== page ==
Aisle or Isle?
Aisle or Isle?What is the difference between "aisle" and "isle"?
- An "aisle" is a passageway (typically in a church).
- An "isle" refers to a small island or peninsula.
Aisle, Isle, or I'll?The words "aisle," "isle," and "I'll" sound identical, but their meanings are quite different. ("Aisle," "isle," and "I'll" are homonyms, specifically homophones.)
AisleThe noun "aisle" is a part of a church divided laterally from the nave by a row of pillars or columns. It is also a passageway (usually between rows of seats).
Example sentences with "aisle":
- For my first wedding, I cried all the way down the aisle. (Actress Sherri Shepherd)
- I just avoid the Doritos aisle at the grocery store. (Actress Elizabeth Banks)
IsleThe noun "isle" is an island or peninsula, especially a small one.
Example sentences with "isle":
- He's going to boarding school in the Isle of Wight.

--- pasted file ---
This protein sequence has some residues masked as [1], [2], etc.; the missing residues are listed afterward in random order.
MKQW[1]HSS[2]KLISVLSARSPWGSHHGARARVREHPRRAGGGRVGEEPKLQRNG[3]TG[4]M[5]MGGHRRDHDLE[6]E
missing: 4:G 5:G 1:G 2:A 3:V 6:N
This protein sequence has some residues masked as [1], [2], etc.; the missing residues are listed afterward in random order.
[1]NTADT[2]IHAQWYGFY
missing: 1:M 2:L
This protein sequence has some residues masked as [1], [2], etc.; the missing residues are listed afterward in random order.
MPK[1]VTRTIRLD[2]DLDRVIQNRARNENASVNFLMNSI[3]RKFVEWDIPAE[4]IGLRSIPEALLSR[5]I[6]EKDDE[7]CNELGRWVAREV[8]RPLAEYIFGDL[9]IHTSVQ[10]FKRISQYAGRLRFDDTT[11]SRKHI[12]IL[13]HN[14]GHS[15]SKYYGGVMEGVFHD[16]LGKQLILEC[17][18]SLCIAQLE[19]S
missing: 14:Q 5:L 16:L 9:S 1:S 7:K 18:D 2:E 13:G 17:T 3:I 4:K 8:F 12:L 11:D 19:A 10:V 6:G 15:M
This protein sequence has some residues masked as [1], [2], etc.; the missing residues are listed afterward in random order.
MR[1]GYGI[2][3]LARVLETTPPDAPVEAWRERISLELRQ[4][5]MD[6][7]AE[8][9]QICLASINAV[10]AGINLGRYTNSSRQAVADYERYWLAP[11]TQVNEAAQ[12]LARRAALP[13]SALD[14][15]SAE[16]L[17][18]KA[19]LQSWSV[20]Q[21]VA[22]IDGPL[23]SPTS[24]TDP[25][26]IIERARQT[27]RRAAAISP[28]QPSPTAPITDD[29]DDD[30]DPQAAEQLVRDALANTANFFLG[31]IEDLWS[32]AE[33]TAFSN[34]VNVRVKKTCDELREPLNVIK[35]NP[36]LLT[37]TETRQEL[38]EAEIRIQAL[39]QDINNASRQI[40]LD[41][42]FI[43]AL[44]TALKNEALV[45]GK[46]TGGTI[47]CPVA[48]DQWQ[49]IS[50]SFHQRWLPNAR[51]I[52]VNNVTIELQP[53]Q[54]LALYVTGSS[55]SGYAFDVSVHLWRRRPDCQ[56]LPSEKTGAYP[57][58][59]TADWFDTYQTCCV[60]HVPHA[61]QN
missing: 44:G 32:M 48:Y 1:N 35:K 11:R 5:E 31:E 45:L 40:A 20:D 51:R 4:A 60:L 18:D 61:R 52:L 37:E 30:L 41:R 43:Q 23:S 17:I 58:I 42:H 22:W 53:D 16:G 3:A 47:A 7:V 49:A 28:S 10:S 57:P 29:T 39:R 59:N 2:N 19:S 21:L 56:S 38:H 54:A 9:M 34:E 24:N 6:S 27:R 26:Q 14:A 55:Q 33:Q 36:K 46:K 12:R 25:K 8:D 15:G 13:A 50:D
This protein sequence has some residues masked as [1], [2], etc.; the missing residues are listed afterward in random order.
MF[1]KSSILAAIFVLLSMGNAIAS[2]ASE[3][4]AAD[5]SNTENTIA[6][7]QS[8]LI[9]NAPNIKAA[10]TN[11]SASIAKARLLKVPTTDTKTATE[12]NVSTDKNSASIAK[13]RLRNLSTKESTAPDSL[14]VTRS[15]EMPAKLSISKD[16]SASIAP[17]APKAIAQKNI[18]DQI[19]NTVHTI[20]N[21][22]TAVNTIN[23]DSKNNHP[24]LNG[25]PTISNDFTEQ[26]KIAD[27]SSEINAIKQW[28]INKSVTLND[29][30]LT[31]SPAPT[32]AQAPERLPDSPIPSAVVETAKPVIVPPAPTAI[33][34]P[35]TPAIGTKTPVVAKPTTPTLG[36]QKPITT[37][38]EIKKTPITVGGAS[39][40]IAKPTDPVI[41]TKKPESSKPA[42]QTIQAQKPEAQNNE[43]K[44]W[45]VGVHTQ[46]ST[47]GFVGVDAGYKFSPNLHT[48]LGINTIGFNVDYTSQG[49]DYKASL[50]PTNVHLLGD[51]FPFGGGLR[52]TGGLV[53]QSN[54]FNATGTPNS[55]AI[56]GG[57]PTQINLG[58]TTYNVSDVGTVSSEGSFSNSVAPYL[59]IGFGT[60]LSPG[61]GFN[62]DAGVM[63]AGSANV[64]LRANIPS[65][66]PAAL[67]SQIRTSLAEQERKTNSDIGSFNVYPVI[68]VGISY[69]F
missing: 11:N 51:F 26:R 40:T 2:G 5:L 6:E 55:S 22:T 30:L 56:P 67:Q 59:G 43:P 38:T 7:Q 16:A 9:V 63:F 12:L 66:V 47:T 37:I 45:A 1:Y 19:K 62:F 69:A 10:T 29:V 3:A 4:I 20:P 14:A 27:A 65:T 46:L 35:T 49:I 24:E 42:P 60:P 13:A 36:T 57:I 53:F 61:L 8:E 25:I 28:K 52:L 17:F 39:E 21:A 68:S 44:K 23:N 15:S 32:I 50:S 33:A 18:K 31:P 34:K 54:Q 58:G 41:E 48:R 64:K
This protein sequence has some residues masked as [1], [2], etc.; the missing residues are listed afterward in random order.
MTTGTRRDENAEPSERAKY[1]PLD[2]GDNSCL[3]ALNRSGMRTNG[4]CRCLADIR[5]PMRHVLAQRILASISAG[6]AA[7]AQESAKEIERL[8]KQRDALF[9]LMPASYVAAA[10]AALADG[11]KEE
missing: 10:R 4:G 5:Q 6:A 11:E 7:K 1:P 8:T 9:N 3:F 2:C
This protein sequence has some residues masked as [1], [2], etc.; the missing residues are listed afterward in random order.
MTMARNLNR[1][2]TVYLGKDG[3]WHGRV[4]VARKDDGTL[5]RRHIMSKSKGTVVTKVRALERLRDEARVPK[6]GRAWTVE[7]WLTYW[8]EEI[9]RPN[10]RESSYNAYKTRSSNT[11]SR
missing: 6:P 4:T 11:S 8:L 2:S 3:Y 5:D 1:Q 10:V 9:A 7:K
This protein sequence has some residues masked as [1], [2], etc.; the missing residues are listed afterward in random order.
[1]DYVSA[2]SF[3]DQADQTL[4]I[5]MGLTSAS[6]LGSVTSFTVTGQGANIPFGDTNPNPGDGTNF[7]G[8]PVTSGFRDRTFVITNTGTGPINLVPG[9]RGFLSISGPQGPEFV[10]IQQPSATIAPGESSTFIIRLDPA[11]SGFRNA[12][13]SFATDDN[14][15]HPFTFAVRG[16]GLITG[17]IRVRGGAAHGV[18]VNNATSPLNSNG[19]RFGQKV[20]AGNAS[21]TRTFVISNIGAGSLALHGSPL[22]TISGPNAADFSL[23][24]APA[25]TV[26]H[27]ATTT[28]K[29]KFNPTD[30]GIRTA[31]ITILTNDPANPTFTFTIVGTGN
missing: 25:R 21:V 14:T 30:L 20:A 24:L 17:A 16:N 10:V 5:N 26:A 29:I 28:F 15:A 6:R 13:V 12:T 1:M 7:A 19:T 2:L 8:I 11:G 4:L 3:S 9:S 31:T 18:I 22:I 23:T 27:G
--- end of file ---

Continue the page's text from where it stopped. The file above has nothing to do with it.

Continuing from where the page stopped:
- I recited 'The Lake Isle of Innisfree' at a verse speaking competition when I was eight or nine.
I'll"I'll" is a contraction of "I will" or "I shall."
Example sentences with "I'll":
- I'll lend you one of my night gowns and find some clothes for you to wear in the morning.
- One day I'll know how far I'll go. (Lyric by singer Alessia Cara)
Common Terms with "Aisle" and "Isle"Common terms with the word "aisle":
- to walk down the aisle
- cross the aisle
- aisle seat
- aisle planner
- Isle of Arran
- The Emerald Isle
- Isle of Man
- Isle of Sky
- Isle of Scilly
- Isle of Sheppey